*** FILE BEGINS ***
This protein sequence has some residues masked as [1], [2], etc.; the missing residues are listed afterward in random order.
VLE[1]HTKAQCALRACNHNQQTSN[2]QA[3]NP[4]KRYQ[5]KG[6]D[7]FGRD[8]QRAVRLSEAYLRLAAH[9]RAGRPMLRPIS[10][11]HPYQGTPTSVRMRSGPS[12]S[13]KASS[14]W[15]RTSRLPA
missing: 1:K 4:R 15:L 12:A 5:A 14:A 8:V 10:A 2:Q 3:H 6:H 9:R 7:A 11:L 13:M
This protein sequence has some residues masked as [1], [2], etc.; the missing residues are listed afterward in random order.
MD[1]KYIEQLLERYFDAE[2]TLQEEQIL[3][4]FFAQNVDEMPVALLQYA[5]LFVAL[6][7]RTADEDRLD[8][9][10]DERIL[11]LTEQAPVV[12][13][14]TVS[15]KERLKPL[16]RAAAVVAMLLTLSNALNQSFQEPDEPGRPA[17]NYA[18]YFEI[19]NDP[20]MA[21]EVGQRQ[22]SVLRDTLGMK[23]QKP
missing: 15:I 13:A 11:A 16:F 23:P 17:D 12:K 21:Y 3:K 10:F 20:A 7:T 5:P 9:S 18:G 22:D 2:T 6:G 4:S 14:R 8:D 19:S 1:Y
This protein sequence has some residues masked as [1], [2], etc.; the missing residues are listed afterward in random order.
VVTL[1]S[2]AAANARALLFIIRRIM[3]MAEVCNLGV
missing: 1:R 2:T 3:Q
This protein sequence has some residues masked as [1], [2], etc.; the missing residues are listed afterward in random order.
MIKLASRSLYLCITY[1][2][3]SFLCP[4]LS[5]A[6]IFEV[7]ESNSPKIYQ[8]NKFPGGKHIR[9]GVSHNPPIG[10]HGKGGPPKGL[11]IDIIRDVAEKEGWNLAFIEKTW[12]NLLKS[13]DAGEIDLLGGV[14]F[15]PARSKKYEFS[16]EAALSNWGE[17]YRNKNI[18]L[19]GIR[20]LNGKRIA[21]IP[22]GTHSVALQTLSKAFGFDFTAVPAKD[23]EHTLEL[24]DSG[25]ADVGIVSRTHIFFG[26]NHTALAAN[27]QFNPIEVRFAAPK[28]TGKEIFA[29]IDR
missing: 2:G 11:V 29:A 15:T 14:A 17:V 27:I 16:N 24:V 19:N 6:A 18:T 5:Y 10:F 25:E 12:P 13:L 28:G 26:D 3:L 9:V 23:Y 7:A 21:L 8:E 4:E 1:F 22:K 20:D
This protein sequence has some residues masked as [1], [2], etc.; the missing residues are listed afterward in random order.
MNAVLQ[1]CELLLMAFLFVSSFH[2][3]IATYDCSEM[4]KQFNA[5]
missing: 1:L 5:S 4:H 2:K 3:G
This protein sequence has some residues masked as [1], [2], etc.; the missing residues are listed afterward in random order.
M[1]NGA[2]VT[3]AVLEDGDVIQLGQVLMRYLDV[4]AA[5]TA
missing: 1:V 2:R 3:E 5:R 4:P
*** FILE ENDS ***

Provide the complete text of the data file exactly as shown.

This protein sequence has some residues masked as [1], [2], etc.; the missing residues are listed afterward in random order.
VLE[1]HTKAQCALRACNHNQQTSN[2]QA[3]NP[4]KRYQ[5]KG[6]D[7]FGRD[8]QRAVRLSEAYLRLAAH[9]RAGRPMLRPIS[10][11]HPYQGTPTSVRMRSGPS[12]S[13]KASS[14]W[15]RTSRLPA
missing: 1:K 4:R 15:L 12:A 5:A 14:A 8:V 10:A 2:Q 3:H 6:H 9:R 7:A 11:L 13:M
This protein sequence has some residues masked as [1], [2], etc.; the missing residues are listed afterward in random order.
MD[1]KYIEQLLERYFDAE[2]TLQEEQIL[3][4]FFAQNVDEMPVALLQYA[5]LFVAL[6][7]RTADEDRLD[8][9][10]DERIL[11]LTEQAPVV[12][13][14]TVS[15]KERLKPL[16]RAAAVVAMLLTLSNALNQSFQEPDEPGRPA[17]NYA[18]YFEI[19]NDP[20]MA[21]EVGQRQ[22]SVLRDTLGMK[23]QKP
missing: 15:I 13:A 11:A 16:F 23:P 17:D 12:K 21:Y 3:K 10:F 20:A 7:T 5:P 9:S 18:G 22:D 2:T 6:G 4:S 14:R 8:D 19:S 1:Y
This protein sequence has some residues masked as [1], [2], etc.; the missing residues are listed afterward in random order.
VVTL[1]S[2]AAANARALLFIIRRIM[3]MAEVCNLGV
missing: 1:R 2:T 3:Q
This protein sequence has some residues masked as [1], [2], etc.; the missing residues are listed afterward in random order.
MIKLASRSLYLCITY[1][2][3]SFLCP[4]LS[5]A[6]IFEV[7]ESNSPKIYQ[8]NKFPGGKHIR[9]GVSHNPPIG[10]HGKGGPPKGL[11]IDIIRDVAEKEGWNLAFIEKTW[12]NLLKS[13]DAGEIDLLGGV[14]F[15]PARSKKYEFS[16]EAALSNWGE[17]YRNKNI[18]L[19]GIR[20]LNGKRIA[21]IP[22]GTHSVALQTLSKAFGFDFTAVPAKD[23]EHTLEL[24]DSG[25]ADVGIVSRTHIFFG[26]NHTALAAN[27]QFNPIEVRFAAPK[28]TGKEIFA[29]IDR
missing: 2:G 11:V 29:A 15:T 14:A 17:V 27:I 16:N 24:V 19:N 6:A 18:T 5:Y 10:F 25:E 12:P 13:L 28:G 26:D 3:L 9:V 23:Y 7:A 21:L 8:E 4:E 1:F 22:K 20:D
This protein sequence has some residues masked as [1], [2], etc.; the missing residues are listed afterward in random order.
MNAVLQ[1]CELLLMAFLFVSSFH[2][3]IATYDCSEM[4]KQFNA[5]
missing: 1:L 5:S 4:H 2:K 3:G
This protein sequence has some residues masked as [1], [2], etc.; the missing residues are listed afterward in random order.
M[1]NGA[2]VT[3]AVLEDGDVIQLGQVLMRYLDV[4]AA[5]TA
missing: 1:V 2:R 3:E 5:R 4:P